As a founder member of Mystery Women in 1997, promoting Crime Fiction has always been my passion.
Following the closure of Mystery Women, a new group was formed on 30th January 2012 promoting crime fiction.
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Published by Quercus, 20
August 2020. ISBN: 978-1-52940-228-5 (PBO)
Hartley is a librarian at a university library in York and she is passionate
about books and research. Kitt does not enter into relationships lightly but,
in the last few months, she has become increasingly close to her boyfriend,
Detective Inspector Malcolm Halloran. The story opens with Halloran receiving a
phone call that informs him that a young woman has been murdered in Irendale, a
village on the moors, where Halloran had once lived. The thing that shocks Halloran
is that the details of the killing of the new victim, Amber Downing, match the
use of Anglo Saxon runes that were used by the serial killer who murdered
Halloran’s wife, Kamala, and six other victims. Halloran had caught his wife’s
killer, a colleague of his own, but now he fears that the serial killer has got
an accomplice who is carrying on his evil work.
Halloran is badly affected by this new
development and realises that he has not got over Kamala’s death as well as he
thought he had. He is given compassionate leave and knows that he must return
to Irendale to discover the truth. Kitt insists on accompanying Halloran to
help him in his unofficial investigation and they rent a cottage just outside
the village. Soon it becomes obvious that Kitt has more in common with the
murdered woman than the police officers; Amber was an archivist, specialising
in the Anglo-Saxon era, as well as a champion Scrabble player. This is
confirmed when the investigating detective share with them the information that
Amber had a note in her pocket with one word written on it, which Kitt
immediately identifies as the opening word of Beowulf. Kitt’s academic
knowledge and empathy for Amber blends well with Halloran’s detective skill
but, as they draw closer to the truth, it becomes clear that the killer is
watching them and Kitt’s life is threatened.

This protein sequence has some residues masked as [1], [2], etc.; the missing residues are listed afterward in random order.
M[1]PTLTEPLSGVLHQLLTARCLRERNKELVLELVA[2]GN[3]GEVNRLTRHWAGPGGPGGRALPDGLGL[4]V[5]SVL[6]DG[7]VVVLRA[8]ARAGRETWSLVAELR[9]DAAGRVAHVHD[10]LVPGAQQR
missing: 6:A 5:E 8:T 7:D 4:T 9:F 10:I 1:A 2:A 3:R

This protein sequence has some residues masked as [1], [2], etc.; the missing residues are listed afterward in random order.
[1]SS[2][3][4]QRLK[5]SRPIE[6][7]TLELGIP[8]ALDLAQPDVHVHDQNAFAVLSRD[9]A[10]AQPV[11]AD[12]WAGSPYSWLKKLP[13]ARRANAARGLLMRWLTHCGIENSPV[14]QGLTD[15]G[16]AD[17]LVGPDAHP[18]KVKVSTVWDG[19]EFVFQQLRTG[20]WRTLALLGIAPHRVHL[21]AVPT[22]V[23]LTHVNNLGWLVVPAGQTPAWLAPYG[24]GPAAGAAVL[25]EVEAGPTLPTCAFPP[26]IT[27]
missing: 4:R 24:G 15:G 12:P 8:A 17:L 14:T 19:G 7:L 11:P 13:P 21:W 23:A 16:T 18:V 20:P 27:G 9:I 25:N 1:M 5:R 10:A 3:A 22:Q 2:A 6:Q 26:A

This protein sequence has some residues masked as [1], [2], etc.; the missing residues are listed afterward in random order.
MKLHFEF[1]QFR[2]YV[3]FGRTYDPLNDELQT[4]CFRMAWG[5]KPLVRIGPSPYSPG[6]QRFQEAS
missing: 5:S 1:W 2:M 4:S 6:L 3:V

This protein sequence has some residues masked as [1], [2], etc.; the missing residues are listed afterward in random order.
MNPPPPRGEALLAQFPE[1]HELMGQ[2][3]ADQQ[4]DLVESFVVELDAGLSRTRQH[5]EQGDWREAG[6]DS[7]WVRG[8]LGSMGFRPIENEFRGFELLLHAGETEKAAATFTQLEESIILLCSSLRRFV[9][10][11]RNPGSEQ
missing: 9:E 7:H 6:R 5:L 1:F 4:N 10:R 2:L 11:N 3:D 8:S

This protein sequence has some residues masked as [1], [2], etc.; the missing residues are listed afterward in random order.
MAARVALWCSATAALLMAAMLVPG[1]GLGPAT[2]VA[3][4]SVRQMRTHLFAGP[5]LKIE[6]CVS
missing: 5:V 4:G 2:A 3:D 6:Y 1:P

Murder on the Moorland is the third book in the series featuring Kitt Hartley and
it is a series that goes from strength to strength. I especially admire the
skill with which the author weaves in the necessary back stories, providing
just the right amount of information in a way that never slows the action. The
characters are lively and quirky but also warm and likeable, and the plot is
interesting and plays to the central protagonist’s skills. Alongside the murder
mysteries, the Kitt Hartley novels have a central theme of healing old scars,
both physical and emotional, and helping the protagonists to discover the
strength to reclaim their lives and make new relationships. Murder on the
Moorland is a very enjoyable read, with a delightful protagonist, which I
Reviewer: Carol Westron
Helen Coxis a Yorkshire-born novelist and poet.
After completing her MA in creative writing at the University of York St. John
Helen wrote for a range of magazines and websites as well as for TV and radio
news. Helen has edited her own independent film magazine and penned three
non-fiction books. Her first two novels were published by HarperCollins in
2016. She currently hosts The Poetrygram podcast and works for City Lit,
London. Helen’s new series of cosy mysteries stars librarian-turned-sleuth Kitt
Hartley and is set in York.
Carol Westronis a successful short story writer and a Creative
Writing teacher.She is the moderator
for the cosy/historical crime panel, The Deadly Dames.Her crime novels are set both in contemporary
and Victorian times.The Terminal
Velocity of Cats the first in her Scene of Crimes novels, was published
July 2013. Carol recently gave an interview to Mystery People. To read the
interview click on the link below.